US SeaStates 2016
Currently US state and territorial waters have 1.76% of their waters in strongly protected MPAs while Federal waters out to 200nm strongly protect 23.85% of this area. It should be noted that if the Pacific Islands are removed from the analysis, our findings reveal that only 1.05% of state waters and 0.01% of federal waters are in strongly protected MPAs.
There has been significant conservation progress in US waters, but most of this has been achieved in our remote, tropical and sub-tropical Pacific waters, while securing strong marine protection for coastal waters of the continental US remains slow. The recent designation of the first marine national monument in Atlantic waters is a historic development and crucial step in the right direction.
The greatest coverage of strongly protected areas occurs in the waters of Hawaii, the US Virgin Islands, Puerto Rico, American Samoa, and California. Within coastal state waters, Oregon was the lone state to add strong protection this year with the designation of its 6th and final marine reserve.
This year we also celebrate two giant steps forward for ocean conservation taken by President Barack Obama in US federal waters. The first was the expansion of Papahānaumokuākea Marine National Monument from 139,797 to 582,578 sq mi. Originally designated by President Bush in 2006 (at that time the largest MPA), this marine monument once again became the largest protected area on the planet in early September 2016, pushing the total area to over twice the size of Texas. Two months later, the monument lost this title to the massive Ross Sea Protected Area in Antarctica announced at the end of October 2016. Papahānaumokuākea is home to more than 7,000 species, a quarter of which are endemic, or found nowhere else on Earth; some of these species have only recently been discovered.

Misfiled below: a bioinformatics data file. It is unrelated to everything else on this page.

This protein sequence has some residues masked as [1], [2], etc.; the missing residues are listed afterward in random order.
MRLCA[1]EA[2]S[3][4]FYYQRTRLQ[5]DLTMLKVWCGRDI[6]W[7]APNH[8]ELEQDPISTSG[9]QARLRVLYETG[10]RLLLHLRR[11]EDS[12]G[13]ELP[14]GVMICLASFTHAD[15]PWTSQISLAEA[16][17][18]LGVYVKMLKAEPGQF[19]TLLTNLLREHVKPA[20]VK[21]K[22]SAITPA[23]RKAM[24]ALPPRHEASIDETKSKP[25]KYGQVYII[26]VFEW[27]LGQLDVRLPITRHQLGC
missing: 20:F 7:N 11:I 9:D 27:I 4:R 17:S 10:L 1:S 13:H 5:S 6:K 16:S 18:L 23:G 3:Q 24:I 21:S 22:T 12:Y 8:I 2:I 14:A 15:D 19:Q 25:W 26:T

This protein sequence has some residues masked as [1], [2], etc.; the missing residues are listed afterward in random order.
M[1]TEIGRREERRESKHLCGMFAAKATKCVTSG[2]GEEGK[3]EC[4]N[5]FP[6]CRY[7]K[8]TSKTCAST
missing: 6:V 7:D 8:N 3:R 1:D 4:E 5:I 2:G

President Obama also created the first monument in the US Atlantic. At 4,913 sq mi, the Northeast Canyons and Seamounts Marine National Monument protects the only four seamounts in US Atlantic waters as well as canyons that host hundreds of species, including stony corals, soft corals, sea pens, anemones, sponges and black corals—some dated to more than 4,000 years old. The monument intends to phase out commercial fishing in the next seven years but will allow recreational fishing. It is unclear right now how strongly this area will ultimately be protected.